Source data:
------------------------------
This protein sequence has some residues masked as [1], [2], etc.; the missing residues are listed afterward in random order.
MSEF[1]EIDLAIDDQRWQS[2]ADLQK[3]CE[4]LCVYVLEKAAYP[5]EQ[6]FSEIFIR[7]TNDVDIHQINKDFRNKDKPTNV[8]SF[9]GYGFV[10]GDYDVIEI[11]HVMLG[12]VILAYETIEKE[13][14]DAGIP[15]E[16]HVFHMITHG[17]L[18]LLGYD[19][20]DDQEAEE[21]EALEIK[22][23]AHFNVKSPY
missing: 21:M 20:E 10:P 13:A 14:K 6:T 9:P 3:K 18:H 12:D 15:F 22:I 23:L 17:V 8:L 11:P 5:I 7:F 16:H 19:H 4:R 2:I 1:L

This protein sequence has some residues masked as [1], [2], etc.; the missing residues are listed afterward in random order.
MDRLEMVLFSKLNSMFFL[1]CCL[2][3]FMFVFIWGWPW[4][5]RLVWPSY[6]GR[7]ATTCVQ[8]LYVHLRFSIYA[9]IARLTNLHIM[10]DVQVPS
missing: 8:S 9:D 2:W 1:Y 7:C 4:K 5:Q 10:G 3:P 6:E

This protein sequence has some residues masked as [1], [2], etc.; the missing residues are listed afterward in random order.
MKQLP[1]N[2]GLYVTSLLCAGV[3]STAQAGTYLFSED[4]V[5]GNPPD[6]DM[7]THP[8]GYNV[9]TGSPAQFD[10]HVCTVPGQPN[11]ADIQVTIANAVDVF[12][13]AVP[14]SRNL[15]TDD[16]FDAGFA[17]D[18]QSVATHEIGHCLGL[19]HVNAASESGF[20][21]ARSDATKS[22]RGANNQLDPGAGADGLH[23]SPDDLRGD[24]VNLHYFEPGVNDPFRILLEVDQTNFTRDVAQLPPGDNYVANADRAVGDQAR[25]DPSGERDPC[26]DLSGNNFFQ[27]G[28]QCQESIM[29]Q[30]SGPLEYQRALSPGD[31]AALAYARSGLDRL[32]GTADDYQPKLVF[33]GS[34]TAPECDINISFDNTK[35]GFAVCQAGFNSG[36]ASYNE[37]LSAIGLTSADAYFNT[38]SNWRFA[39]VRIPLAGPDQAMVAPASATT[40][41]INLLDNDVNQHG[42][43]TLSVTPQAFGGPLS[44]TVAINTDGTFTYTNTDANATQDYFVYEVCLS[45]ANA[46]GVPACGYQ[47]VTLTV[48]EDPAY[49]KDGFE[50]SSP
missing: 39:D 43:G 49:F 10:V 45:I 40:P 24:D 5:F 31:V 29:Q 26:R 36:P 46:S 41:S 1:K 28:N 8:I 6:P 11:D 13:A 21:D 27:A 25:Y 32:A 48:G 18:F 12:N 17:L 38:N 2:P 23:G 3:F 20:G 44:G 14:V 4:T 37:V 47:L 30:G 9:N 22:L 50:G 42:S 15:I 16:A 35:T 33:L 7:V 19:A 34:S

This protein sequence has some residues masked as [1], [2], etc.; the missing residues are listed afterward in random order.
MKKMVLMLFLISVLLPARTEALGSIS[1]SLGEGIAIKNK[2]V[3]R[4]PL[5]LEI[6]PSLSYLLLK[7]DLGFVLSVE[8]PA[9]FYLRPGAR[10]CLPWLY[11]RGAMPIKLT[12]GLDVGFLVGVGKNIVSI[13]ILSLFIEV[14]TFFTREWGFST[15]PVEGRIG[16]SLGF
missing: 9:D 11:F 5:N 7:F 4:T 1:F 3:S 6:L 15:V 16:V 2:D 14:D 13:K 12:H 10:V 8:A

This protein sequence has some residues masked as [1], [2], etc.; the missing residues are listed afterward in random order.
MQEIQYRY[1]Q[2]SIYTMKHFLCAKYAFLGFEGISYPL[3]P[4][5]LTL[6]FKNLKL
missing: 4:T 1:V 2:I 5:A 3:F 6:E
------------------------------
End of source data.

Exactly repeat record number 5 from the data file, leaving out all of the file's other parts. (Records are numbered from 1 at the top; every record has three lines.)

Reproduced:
This protein sequence has some residues masked as [1], [2], etc.; the missing residues are listed afterward in random order.
MQEIQYRY[1]Q[2]SIYTMKHFLCAKYAFLGFEGISYPL[3]P[4][5]LTL[6]FKNLKL
missing: 4:T 1:V 2:I 5:A 3:F 6:E